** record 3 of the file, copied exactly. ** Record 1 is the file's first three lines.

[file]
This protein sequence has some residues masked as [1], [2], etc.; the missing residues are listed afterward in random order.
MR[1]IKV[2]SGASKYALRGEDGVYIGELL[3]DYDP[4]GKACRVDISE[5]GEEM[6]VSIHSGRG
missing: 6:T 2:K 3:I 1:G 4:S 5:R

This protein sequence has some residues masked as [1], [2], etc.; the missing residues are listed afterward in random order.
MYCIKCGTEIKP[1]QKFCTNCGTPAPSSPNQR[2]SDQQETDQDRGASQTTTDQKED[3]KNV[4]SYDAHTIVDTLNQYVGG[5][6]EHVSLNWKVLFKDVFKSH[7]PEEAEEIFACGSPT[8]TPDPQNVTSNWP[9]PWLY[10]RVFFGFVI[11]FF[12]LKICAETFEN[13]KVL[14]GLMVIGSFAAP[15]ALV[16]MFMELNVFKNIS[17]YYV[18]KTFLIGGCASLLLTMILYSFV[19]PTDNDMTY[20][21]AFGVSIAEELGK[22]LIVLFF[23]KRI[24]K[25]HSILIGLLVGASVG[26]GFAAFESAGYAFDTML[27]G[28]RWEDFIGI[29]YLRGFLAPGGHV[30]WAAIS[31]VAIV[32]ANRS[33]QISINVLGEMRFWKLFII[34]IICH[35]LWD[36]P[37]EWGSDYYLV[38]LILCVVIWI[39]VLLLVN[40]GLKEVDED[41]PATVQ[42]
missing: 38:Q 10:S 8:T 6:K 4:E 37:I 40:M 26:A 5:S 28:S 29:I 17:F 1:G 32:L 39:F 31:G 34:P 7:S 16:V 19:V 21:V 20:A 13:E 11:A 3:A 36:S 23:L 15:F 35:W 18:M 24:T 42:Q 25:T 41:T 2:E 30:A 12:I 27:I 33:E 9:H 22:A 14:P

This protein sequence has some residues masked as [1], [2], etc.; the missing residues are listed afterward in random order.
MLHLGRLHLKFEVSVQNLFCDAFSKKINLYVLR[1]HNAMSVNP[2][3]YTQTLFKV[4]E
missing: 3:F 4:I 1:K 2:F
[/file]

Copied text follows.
This protein sequence has some residues masked as [1], [2], etc.; the missing residues are listed afterward in random order.
MLHLGRLHLKFEVSVQNLFCDAFSKKINLYVLR[1]HNAMSVNP[2][3]YTQTLFKV[4]E
missing: 3:F 4:I 1:K 2:F